Volume. 12200

Major powers must make ‘tough decisions’ in nuclear talks: Iranian negotiator
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c_330_235_16777215_0___images_stories_edim_02_am2(223).jpgTEHRAN – Iranian Deputy Foreign Minister Abbas Araqchi has said that the major powers must make “tough decisions” in nuclear talks with the Islamic Republic so that a final deal could be struck to resolve the decade-old dispute over Tehran’s nuclear program. 
There are still wide differences between Iran and the 5+1 group (the five permanent members of the UN Security Council plus Germany) over various issues, the senior Iranian nuclear negotiator told reporters in Geneva on Monday just before negotiators from Iran and the U.S. held consultations to prepare for the next round of political-level nuclear talks between Tehran and the six major powers, which will be held in Vienna from June 16.
“The other side must make tough decisions and must be able to accommodate our views and must be ready to help establish the Iranian nation’s rights through recognizing them,” Araqchi said.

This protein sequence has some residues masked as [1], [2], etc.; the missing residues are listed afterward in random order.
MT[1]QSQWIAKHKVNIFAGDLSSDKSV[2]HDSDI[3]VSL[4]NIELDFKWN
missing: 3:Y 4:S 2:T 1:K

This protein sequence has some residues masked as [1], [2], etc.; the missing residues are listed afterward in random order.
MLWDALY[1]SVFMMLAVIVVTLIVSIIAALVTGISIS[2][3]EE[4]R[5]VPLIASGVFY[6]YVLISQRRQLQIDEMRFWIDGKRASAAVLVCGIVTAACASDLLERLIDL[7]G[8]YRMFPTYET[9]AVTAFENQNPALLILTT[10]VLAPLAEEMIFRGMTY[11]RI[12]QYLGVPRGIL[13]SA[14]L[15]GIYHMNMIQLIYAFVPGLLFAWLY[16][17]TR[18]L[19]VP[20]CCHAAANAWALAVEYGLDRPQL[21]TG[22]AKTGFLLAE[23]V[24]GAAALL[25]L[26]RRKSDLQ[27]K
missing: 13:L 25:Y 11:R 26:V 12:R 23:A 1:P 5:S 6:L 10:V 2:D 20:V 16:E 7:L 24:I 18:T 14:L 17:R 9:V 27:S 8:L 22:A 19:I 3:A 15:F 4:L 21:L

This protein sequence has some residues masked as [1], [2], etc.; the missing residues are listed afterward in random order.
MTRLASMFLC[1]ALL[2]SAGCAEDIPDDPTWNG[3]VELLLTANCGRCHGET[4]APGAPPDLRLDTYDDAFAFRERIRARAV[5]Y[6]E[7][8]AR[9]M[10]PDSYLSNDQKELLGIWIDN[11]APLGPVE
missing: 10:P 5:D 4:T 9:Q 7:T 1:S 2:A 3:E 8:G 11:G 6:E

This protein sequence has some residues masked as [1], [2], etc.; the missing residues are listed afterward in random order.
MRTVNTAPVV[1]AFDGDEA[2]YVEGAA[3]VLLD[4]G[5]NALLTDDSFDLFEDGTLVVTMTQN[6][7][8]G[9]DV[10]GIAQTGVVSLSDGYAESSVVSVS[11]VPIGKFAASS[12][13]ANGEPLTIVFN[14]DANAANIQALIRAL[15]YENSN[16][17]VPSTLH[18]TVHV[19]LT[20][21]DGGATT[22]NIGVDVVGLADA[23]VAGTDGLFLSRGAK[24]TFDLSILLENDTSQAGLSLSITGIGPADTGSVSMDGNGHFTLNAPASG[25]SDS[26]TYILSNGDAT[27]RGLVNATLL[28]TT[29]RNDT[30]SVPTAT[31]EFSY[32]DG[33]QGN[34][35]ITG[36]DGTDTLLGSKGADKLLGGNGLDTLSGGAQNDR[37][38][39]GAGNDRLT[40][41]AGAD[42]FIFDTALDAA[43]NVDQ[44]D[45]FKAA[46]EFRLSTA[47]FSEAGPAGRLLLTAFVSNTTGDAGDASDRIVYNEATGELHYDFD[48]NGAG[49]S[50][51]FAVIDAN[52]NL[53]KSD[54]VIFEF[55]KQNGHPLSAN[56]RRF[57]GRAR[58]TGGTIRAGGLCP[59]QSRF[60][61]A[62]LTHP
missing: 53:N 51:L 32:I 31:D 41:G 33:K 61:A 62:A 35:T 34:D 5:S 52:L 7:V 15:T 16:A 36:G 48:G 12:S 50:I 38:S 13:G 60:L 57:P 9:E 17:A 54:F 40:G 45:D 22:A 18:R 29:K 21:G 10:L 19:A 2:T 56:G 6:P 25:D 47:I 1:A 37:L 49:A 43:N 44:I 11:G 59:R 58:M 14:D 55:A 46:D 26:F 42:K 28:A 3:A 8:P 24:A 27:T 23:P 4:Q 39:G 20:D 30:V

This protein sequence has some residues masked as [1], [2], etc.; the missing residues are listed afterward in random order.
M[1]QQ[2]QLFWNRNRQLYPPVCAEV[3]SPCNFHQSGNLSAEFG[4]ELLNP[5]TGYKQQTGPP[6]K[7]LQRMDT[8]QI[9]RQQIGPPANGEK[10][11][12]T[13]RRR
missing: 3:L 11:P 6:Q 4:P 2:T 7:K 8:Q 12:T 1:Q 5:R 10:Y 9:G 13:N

He also said that Iran plans to hold separate bilateral meetings with some delegations of the 5+1 group before the next round of nuclear talks to thoroughly discuss various options and proposals in more detail so that the two sides will be able to bring their views closer together. 
Commenting on the planned Vienna talks, Araqchi said that he expects that Iran and the major powers will start work on drafting the text of a comprehensive nuclear deal. 
In the previous round of political-level talks in Vienna, Iran and the major powers made little progress in building on the landmark interim nuclear deal they clinched last November in Geneva and did not reach the point to start drafting a final deal. 
Under the Geneva deal, Iran agreed not to expand its nuclear program for six months in exchange for limited sanctions relief. The agreement came into force on January 20. Iran and the major powers have set a July 20 deadline to clinch a long-term nuclear deal. The deadline can be extended by another half year if both sides agree.
“There is hope that we can reach a final agreement in this time frame, but if we cannot reach (an agreement), we have to extend the Geneva deal for six more months so that we can continue the talks,” Araqchi said. 
Another senior Iranian nuclear negotiator also said on Monday morning that in the talks with the United States, the Iranian officials will express their views explicitly “within the framework of the system’s red lines.”   
Iranian Deputy Foreign Minister for European and American Affairs Majid Takht-Ravanchi also said that the key to success is to pursue the talks based on realities, and not illusions and outside pressure. 

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